Writer-director Henry Bromell's made-for-cable drama examines the flickering splendor of deteriorating genius F. Scott Fitzgerald, focusing on the novelist's last ditch efforts at redemption.
It's the late 1930s and Fitzgerald (Jeremy Irons) is losing hope that his
American life is headed for a happy second. Literary fame came early, but so did
disappointment, most notably via abortive attempts at screenwriting. His long-time paramour, Sheila Graham (Natalie Radford), is tired of cosseting her "beloved infidel," and has decided to focus her energies on her gossip column. Having frittered away emotional energy he could ill afford on his mentally
ill wife, Zelda (Sissy Spacek), Fitzgerald comes to the realization that alcohol only fuels his writer’s block. Alternately wracked by DTs and hallucinations of Zelda though she lives in a mental institution, Zelda appears to Fitzgerald in ghost-like fashion and needles him like a guilty conscience Fitzgerald begins writing what will be his fifth and final novel, The Last Tycoon. Impressed with the typing skill and calm demeanor of Frances Kroll (Neve Campbell), Fitzgerald hires her as secretary and girl Friday. The compassionate Frances recognizes her boss’s shortcomings, but patiently disposes of his empty liquor bottles and even shares her thoughts about his characters. Frances gradually becomes a surrogate child to Fitzgerald, who dines with the Kroll Family and uses them as inspiration for his fiction. When visions of accusatory Zelda deepen Fitzgerald’s depression, he forces himself to write, and benders become a rarity under Frances’s level-headed guidance. Death strikes the worn-out author before completion of the book, but Frances finds a publisher for the unfinished manuscript.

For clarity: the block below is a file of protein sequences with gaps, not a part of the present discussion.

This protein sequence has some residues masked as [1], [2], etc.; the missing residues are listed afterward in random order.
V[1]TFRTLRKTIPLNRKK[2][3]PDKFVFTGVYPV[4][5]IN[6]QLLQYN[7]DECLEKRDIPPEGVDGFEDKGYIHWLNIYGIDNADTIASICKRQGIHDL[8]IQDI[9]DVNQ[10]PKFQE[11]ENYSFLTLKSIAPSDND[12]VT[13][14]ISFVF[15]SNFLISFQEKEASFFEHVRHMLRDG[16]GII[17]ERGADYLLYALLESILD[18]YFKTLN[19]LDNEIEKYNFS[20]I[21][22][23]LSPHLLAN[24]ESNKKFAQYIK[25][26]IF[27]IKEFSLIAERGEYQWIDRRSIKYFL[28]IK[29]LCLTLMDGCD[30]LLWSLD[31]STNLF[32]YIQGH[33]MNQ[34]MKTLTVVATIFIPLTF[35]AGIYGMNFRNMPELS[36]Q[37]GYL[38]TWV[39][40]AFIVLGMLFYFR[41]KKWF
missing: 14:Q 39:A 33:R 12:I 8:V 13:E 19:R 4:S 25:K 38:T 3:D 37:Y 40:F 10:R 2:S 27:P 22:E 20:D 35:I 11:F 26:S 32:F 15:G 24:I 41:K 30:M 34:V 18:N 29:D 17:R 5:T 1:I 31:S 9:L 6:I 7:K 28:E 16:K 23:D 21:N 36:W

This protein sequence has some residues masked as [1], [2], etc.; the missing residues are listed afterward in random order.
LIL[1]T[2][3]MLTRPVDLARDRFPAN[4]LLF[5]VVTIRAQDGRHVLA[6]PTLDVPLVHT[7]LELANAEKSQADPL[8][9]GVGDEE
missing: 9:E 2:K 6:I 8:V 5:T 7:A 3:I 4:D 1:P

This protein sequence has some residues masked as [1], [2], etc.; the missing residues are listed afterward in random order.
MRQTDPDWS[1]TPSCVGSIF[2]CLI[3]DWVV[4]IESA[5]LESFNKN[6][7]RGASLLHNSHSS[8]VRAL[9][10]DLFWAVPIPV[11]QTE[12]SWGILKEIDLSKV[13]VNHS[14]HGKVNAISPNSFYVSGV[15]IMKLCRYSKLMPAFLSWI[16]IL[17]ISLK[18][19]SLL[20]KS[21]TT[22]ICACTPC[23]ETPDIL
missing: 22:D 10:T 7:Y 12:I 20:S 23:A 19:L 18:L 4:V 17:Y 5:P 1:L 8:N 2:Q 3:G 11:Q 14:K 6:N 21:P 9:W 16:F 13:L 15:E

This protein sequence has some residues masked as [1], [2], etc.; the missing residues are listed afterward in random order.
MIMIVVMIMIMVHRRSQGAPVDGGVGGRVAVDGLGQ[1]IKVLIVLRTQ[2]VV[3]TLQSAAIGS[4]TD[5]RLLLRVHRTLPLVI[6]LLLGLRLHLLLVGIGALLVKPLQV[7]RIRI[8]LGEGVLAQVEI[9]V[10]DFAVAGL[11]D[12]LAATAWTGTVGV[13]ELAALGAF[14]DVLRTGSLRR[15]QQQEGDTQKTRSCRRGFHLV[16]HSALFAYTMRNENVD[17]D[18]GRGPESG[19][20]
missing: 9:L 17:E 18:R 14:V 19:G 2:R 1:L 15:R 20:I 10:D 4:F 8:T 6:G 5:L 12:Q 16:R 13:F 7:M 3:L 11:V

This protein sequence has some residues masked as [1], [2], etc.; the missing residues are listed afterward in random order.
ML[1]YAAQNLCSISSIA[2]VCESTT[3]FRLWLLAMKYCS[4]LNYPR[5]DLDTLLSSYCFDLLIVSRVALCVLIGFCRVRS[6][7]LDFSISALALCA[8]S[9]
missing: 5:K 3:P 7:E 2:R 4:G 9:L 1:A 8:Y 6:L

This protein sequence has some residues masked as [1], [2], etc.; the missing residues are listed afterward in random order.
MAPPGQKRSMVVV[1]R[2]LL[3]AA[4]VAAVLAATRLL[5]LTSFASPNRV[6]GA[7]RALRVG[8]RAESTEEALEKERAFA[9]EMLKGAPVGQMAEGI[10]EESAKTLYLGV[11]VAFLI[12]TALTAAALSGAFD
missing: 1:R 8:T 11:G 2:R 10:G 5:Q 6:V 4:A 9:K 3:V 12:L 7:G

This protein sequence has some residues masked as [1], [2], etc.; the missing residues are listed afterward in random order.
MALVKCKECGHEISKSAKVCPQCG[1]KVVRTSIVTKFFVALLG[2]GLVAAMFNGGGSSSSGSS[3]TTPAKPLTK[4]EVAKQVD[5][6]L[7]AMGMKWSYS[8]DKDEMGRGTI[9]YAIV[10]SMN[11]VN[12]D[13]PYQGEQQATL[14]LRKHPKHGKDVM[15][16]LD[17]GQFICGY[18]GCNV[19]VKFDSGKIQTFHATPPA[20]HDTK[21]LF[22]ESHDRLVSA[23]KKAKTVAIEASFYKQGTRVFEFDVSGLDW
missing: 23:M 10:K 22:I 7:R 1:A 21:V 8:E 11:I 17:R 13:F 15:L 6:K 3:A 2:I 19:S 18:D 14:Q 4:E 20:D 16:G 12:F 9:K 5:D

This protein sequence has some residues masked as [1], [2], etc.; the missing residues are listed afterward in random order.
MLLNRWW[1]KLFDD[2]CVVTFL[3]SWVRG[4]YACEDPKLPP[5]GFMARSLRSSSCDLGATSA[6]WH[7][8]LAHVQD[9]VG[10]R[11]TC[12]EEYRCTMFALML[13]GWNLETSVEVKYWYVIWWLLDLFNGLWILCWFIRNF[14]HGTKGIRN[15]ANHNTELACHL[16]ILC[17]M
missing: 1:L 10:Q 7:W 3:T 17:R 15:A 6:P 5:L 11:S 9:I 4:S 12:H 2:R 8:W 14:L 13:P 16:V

Irons' transcendent performance nails the self-loathing of a writer whose creative well is running dry: He even overcomes the batty histrionics of Spacek, who's grievously miscast as Zelda.
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- Released: 2003
- Rating: NR
- Review: Writer-director Henry Bromell's made-for-cable drama examines the flickering splendor of deteriorating genius F. Scott Fitzgerald, focusing on the novelist's last ditch efforts at redemption. It's the late 1930s and Fitzgerald (Jeremy Irons) is lo… (more)